Productive time now... often running two hours a day Mandarin study, spread throughout the day. Here are some of the resources I've been using most often:
o Penton VocabuLearn, on Nano and cassette. The Nano's pocket size means I can wear it more often. The cassette is used around the house. I try to anticipate and repeat, out loud, and sometimes try to act out expressions too. Lately I've been going to sleep to this, repeating and acting out as long as I'm awake. (Buying tip: The CD version has been repeatedly postponed, and the Audible.com iPod purchase I made sounds like it was taken from the 1993-era tape recording.)
o KTSF Mandarin News. My DVR records it each evening, so I get five hours of new material for the week. The speaker styles vary greatly within a news broadcast -- some interviewees speak more slowly than anchors. The captions in characters help me identify what I'm hearing, particularly with regional and social differences among speakers. I watch the soap operas and children's shows too, but their evening news is big for me right now.
o The book "Intermediate Chinese" [Yip Po-Ching & Don Rimmington; Routledge] is usually in my daybag. It contains grammar, but also contains many examples, in character, phonetic, and English translation -- I can switch among study modes with a single book. I alternate with others, like the transcription books for some of the audio courses, or grammars or colloquial guides, but this particular Routledge book currently has the edge.
o For dictionaries, I've been reading the Oxford Starter more again recently, particularly to look up terms from the Penton vocabulary course while going to sleep. I've been carrying around their Mini version when my pockets have allowed, but I picked up a smaller Langendorf pocket dictionary today. (I'm still trying to dope out the electronic dictionary I picked up in Shanghai... finally found the different parts of the house where the manuals and the unit was... first time I tried reading it outside, I think I lost the manual. Gotta learn it.... ;-)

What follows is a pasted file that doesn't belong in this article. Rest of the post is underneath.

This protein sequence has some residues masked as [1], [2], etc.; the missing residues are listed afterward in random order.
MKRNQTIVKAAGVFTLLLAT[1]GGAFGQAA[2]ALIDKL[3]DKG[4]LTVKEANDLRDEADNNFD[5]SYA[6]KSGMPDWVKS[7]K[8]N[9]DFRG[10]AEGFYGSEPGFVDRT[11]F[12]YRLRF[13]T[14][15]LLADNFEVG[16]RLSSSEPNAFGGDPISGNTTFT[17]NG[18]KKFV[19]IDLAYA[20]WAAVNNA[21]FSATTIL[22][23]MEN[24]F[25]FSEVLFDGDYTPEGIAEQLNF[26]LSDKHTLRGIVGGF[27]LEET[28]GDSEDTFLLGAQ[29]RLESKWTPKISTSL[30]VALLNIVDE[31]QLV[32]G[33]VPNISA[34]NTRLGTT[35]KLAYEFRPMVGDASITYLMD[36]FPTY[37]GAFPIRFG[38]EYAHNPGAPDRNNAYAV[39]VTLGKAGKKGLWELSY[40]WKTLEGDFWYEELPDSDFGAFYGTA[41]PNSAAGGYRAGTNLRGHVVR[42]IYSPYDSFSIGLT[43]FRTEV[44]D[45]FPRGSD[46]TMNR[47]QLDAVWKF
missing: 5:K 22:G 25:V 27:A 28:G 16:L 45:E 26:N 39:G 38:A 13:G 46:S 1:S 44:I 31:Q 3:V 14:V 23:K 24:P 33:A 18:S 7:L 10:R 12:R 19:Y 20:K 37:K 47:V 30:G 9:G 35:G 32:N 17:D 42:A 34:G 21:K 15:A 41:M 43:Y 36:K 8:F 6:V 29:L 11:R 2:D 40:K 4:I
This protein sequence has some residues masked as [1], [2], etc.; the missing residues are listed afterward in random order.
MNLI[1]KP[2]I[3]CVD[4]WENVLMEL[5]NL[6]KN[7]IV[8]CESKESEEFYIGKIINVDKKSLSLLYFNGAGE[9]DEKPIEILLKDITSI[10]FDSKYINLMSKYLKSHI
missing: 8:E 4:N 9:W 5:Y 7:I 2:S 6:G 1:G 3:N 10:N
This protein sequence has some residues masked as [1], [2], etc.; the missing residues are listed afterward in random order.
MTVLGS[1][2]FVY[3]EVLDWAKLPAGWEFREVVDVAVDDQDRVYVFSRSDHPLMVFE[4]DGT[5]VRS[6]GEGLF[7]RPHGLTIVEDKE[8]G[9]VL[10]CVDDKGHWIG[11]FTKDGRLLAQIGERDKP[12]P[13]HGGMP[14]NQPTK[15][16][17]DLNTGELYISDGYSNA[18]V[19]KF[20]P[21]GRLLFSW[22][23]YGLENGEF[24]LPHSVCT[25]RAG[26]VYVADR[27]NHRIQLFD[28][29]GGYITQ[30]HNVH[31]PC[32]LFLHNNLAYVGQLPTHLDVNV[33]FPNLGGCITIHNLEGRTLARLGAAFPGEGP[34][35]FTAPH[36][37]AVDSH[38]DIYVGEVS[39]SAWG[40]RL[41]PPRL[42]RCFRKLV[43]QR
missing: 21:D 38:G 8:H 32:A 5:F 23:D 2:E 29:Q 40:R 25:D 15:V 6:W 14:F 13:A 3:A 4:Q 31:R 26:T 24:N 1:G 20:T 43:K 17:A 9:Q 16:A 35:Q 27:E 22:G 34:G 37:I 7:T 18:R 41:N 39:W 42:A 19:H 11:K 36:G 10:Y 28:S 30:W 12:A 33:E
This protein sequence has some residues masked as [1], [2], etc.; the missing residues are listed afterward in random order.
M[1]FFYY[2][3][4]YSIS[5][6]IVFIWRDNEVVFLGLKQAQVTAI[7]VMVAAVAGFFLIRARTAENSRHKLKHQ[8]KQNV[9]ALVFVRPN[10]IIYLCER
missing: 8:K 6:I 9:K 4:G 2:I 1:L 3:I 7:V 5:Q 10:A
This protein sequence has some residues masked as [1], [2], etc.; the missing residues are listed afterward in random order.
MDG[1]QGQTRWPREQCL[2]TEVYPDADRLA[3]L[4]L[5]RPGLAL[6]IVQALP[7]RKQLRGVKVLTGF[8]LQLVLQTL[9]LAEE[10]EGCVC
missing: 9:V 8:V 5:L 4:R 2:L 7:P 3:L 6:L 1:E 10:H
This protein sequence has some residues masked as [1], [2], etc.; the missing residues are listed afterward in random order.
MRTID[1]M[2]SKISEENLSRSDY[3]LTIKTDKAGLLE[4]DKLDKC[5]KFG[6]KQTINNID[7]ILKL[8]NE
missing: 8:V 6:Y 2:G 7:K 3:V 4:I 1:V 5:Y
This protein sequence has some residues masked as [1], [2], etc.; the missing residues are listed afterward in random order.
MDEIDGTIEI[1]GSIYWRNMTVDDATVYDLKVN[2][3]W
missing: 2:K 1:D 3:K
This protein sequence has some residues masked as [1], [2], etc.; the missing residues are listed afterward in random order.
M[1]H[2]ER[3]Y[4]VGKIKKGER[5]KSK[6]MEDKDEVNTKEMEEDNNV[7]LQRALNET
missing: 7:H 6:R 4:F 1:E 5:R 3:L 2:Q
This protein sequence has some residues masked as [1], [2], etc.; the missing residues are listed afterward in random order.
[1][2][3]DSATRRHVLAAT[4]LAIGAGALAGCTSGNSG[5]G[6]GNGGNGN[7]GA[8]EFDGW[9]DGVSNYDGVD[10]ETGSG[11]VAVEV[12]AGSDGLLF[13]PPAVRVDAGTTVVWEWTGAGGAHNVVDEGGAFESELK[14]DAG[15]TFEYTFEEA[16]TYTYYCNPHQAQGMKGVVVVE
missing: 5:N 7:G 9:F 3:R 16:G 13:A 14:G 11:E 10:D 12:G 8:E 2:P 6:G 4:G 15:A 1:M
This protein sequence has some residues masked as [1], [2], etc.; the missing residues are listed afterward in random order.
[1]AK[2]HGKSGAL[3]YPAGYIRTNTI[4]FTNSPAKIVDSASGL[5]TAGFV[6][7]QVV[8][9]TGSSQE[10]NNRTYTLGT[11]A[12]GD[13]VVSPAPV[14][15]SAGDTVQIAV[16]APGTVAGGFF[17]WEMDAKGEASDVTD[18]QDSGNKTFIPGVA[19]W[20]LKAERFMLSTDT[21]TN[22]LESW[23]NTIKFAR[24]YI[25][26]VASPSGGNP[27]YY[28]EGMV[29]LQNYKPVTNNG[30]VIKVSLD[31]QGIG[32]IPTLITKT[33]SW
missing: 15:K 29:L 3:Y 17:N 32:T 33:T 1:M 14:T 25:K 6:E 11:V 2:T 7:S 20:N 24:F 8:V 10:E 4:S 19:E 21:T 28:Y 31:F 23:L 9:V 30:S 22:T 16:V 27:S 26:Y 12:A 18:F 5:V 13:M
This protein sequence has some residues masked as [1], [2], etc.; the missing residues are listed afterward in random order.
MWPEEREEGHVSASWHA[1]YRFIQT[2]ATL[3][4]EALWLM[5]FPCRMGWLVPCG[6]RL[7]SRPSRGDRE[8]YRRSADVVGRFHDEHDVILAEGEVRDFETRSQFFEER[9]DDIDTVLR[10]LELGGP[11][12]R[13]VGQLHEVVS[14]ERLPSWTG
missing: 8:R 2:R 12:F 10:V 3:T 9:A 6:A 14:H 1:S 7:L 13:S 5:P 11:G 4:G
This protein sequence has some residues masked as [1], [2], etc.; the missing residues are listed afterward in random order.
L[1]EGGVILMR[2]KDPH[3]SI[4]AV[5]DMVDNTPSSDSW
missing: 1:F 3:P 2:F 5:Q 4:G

o Other audio materials I've used recently are the Living Language recordings, the "Learn to Speak Chinese 2" (publisher name is not on lid, but it's a burgundy box I bought on Clement St), the cassette phrasebooks from the General Language Record Co. in Kowloon (many Chinatown & Clement bookshops), "Living in Beijing" from Sinolingua (although I don't like all that initial talk about filling out forms in the proper order ;-)... I've got the Language/30 cassettes here that I haven't listened to for awhile, and there's one or two others around the house, but these are the materials I've used over the last month or so.
o For devices, it's a nice Sony tape cassette in a leather waistbelt with earbuds while doing chores, exercising, odd times. The Nano has about a gigabyte of CD courseware -- the "Making Connections" on Cheng & Tseng is great for natural conversation, or I could switch to progressive courseware with dialogs and drills, or go straight vocabulary, or music. On my office PC I have some old courseware in various languages, but I have difficulty listening to language instruction while trying to think of what I'm reading... it's on my list to update, though.
If I had a comfortable place to read, particularly outside, then I think I'd read a lot more... best place I've found so far is the SF Brewing Company that's 'way out in North Beach. I wish there was a place near here where I could get good kimchee, too.... ;-)